"I've got every hope they will take what we believe is the responsible approach and put them in a bag," she said.

She added that the Co-op believed it was the first retailer in the UK to take this step but other supermarkets were probably having "similar conversations with their customers".

The Daily Sport newspaper has already agreed to comply with the Co-operative's new policy.

'Like wallpaper'

Women and Equalities Minister Jo Swinson said the Co-op's move was "very welcome".

"Many parents aren't comfortable with the way sexualised imagery has become like wallpaper - everywhere from the bus stop to the corner shop," she said.

"Adults should be left to make their own decisions about what legal sexual images they look at, but the place for these is not next to the sweets at children's eye-level. I hope other retailers will follow the Co-operative's lead."

But campaign group Lose the Lads' Mags said the Co-op was not going far enough.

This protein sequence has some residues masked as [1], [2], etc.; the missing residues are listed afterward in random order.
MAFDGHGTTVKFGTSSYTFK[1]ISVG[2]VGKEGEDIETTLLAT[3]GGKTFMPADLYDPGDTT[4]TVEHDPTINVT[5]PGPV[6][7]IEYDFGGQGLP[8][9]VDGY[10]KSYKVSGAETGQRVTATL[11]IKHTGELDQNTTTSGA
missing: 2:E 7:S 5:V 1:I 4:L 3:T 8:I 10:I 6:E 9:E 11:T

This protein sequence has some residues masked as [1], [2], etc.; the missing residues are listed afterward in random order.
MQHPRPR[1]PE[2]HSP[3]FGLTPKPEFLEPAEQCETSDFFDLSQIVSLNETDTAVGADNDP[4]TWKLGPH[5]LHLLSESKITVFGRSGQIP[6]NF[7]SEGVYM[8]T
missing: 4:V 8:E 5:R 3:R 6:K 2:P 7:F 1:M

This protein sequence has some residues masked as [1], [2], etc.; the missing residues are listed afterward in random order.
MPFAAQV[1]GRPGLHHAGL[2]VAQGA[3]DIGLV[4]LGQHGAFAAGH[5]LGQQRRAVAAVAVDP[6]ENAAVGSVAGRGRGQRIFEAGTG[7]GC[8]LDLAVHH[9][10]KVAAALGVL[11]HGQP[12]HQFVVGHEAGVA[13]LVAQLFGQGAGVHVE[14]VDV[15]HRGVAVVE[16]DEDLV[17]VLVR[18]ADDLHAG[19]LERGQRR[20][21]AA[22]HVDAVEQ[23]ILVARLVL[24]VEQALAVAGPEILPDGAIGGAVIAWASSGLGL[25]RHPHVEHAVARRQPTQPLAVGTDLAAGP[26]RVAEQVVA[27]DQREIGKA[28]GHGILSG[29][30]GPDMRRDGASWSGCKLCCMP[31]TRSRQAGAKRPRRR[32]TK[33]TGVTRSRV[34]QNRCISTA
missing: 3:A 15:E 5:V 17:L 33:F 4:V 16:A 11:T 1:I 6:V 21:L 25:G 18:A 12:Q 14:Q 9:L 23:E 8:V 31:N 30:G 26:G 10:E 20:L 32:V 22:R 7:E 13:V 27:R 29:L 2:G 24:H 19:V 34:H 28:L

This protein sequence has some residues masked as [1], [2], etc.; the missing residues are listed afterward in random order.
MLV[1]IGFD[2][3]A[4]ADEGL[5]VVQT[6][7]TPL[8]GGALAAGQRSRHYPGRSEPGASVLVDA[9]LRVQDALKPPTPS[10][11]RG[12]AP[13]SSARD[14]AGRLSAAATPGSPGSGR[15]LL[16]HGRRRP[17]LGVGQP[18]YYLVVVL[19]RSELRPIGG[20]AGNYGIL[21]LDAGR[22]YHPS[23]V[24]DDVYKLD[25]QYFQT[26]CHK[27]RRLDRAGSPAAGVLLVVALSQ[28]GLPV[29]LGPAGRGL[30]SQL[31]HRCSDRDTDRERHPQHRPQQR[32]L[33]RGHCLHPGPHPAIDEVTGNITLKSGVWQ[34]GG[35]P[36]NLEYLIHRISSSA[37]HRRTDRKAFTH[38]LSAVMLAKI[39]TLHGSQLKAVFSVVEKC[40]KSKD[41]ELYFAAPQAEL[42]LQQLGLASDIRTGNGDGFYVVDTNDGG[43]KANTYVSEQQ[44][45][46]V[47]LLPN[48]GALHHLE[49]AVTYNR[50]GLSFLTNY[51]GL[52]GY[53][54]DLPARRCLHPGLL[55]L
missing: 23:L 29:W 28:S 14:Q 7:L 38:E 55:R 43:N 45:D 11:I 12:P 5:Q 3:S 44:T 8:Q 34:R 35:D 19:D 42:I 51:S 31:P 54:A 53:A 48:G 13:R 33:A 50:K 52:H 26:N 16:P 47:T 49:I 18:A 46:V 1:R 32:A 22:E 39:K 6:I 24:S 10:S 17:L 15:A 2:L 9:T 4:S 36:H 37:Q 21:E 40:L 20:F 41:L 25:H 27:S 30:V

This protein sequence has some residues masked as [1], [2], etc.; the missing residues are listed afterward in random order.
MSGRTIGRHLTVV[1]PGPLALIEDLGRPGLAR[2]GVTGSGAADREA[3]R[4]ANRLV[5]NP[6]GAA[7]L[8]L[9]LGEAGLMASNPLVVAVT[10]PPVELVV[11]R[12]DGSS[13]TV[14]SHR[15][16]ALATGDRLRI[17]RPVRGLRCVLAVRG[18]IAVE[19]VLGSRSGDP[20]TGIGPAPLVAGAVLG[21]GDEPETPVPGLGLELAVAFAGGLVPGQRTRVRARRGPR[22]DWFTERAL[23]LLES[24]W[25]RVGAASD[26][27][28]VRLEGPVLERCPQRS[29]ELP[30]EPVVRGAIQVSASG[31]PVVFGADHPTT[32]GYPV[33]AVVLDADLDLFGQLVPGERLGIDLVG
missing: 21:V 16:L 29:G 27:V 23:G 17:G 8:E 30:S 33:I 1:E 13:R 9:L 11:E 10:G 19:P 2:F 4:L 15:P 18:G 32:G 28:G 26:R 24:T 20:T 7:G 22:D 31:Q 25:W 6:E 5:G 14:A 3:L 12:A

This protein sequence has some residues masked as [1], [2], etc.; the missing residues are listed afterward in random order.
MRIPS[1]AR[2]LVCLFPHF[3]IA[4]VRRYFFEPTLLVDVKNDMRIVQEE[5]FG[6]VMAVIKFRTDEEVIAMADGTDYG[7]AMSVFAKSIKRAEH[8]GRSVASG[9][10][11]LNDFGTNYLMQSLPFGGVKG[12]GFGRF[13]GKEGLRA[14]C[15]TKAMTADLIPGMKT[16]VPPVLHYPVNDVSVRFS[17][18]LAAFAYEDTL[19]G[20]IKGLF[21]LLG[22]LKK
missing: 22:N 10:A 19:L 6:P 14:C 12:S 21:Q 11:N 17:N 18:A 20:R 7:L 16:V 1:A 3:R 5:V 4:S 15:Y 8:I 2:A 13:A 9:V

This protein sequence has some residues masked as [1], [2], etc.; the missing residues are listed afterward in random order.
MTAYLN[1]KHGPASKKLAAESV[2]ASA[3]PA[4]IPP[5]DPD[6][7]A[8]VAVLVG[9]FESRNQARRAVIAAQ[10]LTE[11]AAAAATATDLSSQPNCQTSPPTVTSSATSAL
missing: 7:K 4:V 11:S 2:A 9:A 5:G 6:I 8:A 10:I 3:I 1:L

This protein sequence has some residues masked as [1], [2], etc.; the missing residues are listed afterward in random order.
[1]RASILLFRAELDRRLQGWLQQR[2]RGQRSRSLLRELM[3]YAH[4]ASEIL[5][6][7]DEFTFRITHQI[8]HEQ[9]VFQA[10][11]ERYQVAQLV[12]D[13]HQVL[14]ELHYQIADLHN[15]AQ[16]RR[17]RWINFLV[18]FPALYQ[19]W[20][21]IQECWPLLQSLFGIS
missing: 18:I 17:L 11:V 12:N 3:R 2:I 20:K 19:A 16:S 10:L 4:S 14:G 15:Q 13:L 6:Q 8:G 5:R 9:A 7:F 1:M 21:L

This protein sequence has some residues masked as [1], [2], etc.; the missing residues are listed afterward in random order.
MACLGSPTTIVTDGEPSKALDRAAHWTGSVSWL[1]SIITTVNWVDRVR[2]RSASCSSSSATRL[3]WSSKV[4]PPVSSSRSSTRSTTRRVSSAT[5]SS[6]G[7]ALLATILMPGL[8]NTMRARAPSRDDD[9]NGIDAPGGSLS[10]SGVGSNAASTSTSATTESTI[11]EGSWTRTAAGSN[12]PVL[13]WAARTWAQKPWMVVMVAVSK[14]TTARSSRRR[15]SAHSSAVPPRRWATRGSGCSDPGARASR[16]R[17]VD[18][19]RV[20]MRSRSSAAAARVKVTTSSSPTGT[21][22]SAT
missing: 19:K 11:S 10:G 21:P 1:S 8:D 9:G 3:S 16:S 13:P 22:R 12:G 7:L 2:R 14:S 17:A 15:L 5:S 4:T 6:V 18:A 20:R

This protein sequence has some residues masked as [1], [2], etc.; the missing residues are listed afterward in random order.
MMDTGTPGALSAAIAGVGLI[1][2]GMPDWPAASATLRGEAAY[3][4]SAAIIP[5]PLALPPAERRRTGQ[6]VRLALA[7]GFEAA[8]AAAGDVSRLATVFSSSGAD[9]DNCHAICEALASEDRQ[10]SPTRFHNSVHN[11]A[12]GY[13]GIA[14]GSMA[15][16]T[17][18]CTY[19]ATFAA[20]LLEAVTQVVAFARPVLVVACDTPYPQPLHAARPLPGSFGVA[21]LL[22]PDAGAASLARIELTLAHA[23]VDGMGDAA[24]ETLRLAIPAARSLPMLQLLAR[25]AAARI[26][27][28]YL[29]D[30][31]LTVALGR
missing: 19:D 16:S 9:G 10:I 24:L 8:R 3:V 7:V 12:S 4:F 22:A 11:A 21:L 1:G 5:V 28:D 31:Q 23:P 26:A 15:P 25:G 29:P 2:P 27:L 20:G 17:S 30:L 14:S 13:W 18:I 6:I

Spokeswoman Sophie Bennett said: "The so-called 'modesty bags' they are demanding from publishers are designed to allow the Co-operative to continue profiting from sexist, harmful lads' mags - but just a bit more discreetly."

Fellow campaigner Kat Banyard added: "Lads' mags are deeply harmful.

Glamour model Natalie Rochford, and Kat Banyard, who represents the Lose the Lads' Mags Campaign

"By portraying women as dehumanised sex objects, they send out the message that it's normal and acceptable to treat women this way, and we know from extensive evidence that lads' mags like Nuts and Zoo fuel sexist attitudes; attitudes that underpin violence against women."

The campaign group said it had also been targeting Tesco, with one female shareholder raising the subject during the retailer's recent annual general meeting.